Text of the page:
Bewitched by the divine presence in the world

While I am not a Roman Catholic nor Eastern Orthodox, we Anglicans share with them a sacramental vision of the world. When other Protestants ask me to define what this means, I invoke words of Anglican theologian Rowan Williams, who centers the sacramental vision in Eucharistic spirituality: “To take seriously the material food of the bread and wine can be the beginning of a proper and grateful reverence before all God’s material things – a doorway into seeing all things as demanding reverent attention, even contemplation” [1].

In Walker Percy’s The Moviegoer (1961), Binx Bolling unwittingly possess a sacramental vision as he recalls his experience with scientific research. I love this literary description of seeing life sacramentally:

I tried research one summer. I got interested in the role of the acid-base balance in the formation of renal calculi; really, it’s quite an interesting problem. I had a hunch you might get pigs to form oxalate stones by manipulating the pH of the blood, and maybe even to dissolve them. A friend of mine, a boy from Pittsburg named Harry Stern, and I read up the literature and presented the problems to Minor. He was enthusiastic, gave us everything we wanted and turned us loose for the summer. But then a peculiar thing happened. I became extraordinarily affected by the summer afternoons in the laboratory. The August sunlight came streaming in the great dusty fanlights and lay in yellow bars across the room. The old building ticked and creaked in the heat. Outside we could hear the cries of summer students playing touch football. In the course of an afternoon the yellow sunlight moved across old group pictures of the biology faculty. I became bewitched by the presence of the building; for minutes at a stretch I sat on the floor and watched the motes rise and fall in the sunlight. I called Harry’s attention to the presence but he shrugged and went on with his work. He was absolutely unaffected by the singularities of time and place. His abode was anywhere. It was all the same to him whether he catheterized a pig at four o’clock in the afternoon in New Orleans or at midnight in Transylvania. He was actually like one of those scientists in the movies who don’t care about anything but the problem in their heads – now here is a fellow who does have a “flair for research” and will be heard from. Yet I do not envy him. I would not change places with him if he discovered the cause and cure for cancer. For he is no more aware of the mystery which surrounds him than a fish is aware of the water it swims in. He could do research for a thousand years and never have an inkling of it. By the middle of August I could not see what difference it made whether the pigs got kidney stones or not (they didn’t, incidentally), compared to the mystery of those summer afternoons. I asked Harry if he would excuse me. He was glad enough to, since I was not much use to him sitting on the floor. I moved down to the Quarter where I spent the rest of the vacation in quest of the spirit of summer and in the company of an attractive and confused girl from Bennington who fancied herself a poet.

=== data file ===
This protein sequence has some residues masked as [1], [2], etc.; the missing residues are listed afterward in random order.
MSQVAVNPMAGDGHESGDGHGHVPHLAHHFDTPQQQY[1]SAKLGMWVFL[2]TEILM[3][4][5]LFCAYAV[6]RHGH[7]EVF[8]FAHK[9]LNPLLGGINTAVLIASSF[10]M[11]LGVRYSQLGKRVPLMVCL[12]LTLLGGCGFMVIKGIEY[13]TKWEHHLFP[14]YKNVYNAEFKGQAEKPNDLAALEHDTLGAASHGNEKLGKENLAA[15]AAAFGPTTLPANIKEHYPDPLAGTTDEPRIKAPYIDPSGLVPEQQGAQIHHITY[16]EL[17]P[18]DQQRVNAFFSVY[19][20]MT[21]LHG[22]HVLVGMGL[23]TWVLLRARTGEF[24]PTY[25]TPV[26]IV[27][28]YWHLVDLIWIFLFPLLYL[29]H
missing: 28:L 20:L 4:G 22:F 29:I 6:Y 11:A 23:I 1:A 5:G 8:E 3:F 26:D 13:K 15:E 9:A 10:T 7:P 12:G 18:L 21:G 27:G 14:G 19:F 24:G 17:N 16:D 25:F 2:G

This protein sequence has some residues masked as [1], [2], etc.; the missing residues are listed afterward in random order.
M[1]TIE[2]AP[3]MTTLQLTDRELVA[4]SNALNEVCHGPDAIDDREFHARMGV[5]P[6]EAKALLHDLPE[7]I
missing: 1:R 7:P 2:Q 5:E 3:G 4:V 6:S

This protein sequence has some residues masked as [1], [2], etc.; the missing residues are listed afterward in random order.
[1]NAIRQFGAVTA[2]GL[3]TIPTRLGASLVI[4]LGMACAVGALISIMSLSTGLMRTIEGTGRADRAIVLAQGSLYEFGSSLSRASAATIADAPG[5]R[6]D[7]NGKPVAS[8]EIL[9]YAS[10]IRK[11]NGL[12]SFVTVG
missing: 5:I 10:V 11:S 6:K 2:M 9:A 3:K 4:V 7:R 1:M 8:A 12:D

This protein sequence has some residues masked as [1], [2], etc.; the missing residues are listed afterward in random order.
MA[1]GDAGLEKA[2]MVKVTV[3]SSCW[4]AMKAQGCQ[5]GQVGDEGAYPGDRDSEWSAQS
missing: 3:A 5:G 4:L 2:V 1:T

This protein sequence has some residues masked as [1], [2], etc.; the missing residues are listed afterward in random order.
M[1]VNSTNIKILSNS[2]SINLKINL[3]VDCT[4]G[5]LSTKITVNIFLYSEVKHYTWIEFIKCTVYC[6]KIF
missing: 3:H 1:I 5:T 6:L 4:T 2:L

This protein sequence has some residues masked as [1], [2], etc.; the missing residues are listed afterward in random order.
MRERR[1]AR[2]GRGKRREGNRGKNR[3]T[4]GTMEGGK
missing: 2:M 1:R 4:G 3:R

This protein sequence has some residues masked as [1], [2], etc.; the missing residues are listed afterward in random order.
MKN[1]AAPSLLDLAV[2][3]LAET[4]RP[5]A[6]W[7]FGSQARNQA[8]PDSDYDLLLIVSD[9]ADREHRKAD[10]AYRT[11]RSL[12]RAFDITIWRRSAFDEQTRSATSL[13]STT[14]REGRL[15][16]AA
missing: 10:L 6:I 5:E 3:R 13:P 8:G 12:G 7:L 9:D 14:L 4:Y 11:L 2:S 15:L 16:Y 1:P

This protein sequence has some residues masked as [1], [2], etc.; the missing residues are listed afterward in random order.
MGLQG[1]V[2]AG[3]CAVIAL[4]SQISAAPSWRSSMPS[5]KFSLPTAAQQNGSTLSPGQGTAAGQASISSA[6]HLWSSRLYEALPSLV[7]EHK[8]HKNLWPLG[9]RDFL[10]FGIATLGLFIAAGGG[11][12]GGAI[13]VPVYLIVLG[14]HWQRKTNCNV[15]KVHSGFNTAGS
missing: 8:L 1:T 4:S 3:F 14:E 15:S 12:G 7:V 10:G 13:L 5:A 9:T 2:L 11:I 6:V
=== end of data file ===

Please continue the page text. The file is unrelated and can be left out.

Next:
[1] Rowan Williams, Being Christian: Baptism, Bible, Eucharist, Prayer

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